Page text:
Canadian copyright collecting agency subverting open debate on copyright

Access Copyright, the Canadian author's collecting society (a group that collects money from libraries for book lending and gives it to authors) is using its members' money to sabotage an enormously popular consultation on the future of Canadian copyright.

Previous to this consultation, the Canadian government twice tried to ram through restrictive, US-style copyright rules, refusing to meet with Canadian creators, net-users, libraries, educators, publishers or musicians. Now, after hundreds of thousands of Canadians came forward demanding public consultations and a balanced, made-in-Canada answer to copyright in the information age, Access Copyright has responded with an hysterical, dishonest call to its members to condemn the consultation and any notion of protecting privacy, access, fair dealing and other public rights in copyright.

The broadside includes this remarkable condemnation of "users" of information — that is, readers, writers, teachers, scholars, fans, government, students — "It's a simple fact that users outnumber us. But Canadian users involved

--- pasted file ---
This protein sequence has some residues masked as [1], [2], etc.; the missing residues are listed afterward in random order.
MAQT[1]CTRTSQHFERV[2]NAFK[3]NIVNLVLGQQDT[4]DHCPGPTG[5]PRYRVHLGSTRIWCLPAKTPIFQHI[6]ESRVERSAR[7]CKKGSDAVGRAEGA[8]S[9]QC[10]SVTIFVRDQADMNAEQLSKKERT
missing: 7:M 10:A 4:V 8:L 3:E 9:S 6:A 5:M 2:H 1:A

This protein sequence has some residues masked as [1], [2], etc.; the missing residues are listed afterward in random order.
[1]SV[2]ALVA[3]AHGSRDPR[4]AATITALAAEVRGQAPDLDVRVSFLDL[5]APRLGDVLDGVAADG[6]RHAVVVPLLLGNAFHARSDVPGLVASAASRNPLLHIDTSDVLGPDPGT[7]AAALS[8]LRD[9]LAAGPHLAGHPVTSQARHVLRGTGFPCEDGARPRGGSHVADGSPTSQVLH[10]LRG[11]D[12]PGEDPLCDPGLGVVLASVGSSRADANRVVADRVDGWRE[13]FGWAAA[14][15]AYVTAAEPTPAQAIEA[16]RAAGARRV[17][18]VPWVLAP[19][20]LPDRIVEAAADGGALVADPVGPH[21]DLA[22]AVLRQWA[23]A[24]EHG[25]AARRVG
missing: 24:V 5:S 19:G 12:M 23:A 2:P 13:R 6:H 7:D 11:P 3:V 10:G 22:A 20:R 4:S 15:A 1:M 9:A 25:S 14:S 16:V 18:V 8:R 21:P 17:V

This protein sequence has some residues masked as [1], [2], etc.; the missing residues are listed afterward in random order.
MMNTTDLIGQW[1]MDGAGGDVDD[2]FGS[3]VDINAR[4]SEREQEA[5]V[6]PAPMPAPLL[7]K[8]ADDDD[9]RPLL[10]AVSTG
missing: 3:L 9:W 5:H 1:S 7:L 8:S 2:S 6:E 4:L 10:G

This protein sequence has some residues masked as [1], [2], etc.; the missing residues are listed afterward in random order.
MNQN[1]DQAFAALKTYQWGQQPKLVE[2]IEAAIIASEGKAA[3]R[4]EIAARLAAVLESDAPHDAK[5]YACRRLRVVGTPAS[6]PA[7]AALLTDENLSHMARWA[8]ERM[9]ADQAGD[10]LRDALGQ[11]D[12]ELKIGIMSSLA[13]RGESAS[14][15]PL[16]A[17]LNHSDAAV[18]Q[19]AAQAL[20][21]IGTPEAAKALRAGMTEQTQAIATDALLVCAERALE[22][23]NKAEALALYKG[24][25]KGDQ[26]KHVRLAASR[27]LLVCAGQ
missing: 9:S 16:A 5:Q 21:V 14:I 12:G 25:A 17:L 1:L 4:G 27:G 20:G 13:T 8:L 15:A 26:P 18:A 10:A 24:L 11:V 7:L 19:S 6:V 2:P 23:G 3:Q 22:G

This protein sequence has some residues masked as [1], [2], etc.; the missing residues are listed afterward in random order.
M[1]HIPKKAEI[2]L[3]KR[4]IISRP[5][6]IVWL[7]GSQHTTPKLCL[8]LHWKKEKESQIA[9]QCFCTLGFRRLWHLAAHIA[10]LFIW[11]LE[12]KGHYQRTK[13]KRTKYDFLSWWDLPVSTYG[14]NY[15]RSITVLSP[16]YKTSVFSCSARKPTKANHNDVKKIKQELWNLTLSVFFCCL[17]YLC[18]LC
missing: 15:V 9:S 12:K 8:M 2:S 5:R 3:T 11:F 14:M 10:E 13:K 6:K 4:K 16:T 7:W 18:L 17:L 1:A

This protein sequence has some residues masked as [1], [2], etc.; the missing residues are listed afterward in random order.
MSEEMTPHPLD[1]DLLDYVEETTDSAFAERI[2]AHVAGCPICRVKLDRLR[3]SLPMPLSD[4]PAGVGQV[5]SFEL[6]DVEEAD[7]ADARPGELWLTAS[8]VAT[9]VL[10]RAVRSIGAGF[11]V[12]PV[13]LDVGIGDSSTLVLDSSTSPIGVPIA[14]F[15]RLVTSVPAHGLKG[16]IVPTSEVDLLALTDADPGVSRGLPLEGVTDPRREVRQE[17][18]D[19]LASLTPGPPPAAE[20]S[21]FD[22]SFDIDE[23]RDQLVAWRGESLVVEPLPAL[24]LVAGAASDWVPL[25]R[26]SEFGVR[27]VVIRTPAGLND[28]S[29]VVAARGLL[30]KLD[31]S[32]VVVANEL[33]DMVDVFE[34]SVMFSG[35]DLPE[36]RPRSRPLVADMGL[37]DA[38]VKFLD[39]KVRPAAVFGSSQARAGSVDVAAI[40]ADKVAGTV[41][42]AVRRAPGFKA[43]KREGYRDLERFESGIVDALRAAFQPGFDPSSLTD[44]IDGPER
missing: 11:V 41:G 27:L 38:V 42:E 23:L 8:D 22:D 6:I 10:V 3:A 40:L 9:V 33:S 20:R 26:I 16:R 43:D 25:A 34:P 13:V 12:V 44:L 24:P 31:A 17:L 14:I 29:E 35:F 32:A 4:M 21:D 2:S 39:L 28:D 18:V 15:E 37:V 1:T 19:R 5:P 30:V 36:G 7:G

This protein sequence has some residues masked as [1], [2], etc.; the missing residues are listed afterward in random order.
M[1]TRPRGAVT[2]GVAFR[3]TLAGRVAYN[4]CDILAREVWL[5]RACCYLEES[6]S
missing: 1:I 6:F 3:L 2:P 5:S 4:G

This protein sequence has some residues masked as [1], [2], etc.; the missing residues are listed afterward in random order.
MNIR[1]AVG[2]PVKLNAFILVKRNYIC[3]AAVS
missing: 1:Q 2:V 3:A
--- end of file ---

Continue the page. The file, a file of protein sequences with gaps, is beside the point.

in the online debate are so adept at leveraging the Internet and social
networks to their advantage, there's a danger that your voices as
Canadian creators and publishers will be drowned out by the chatter.
Your interests need to be expressed as forcefully as possible, and it's
up to you to get involved to make that happen."

These are the same people who launched the ill-starred "Captain Copyright" campaign, using writers' money to produce embarrassing, half-witted comic books that were meant to indoctrinate children, inculcating them with fear of using authors' works in their own creations.

After the Captain Copyright fiasco, it seemed that Access Copyright would settle down and look at a balanced approach. But recent times have seen an upswing in loony, toxic copyright maximalism from the organization, including a recent bid to collect money for out-of-copyright public domain materials.

As Michael Geist says, "So AC claims that the public is trying to deprive them of their livelihood, while they actually try to get the public to support their livelihood by charging for things that doesn't even belong in their repertoire.

Hard to believe that users are now characterized as powerful and adept at controlling the debate. All the more reason to encourage people to use and make their voice heard."

As a Canadian author, Access Copyright is supposed to represent my interests in the Canadian copyright debate. Instead, they are setting out to undermine the first glimmer of sanity in Canadian copyright policy in three governments — and using my money to do it. For shame.

Copyright Debate Takes Aim at Your Livelihood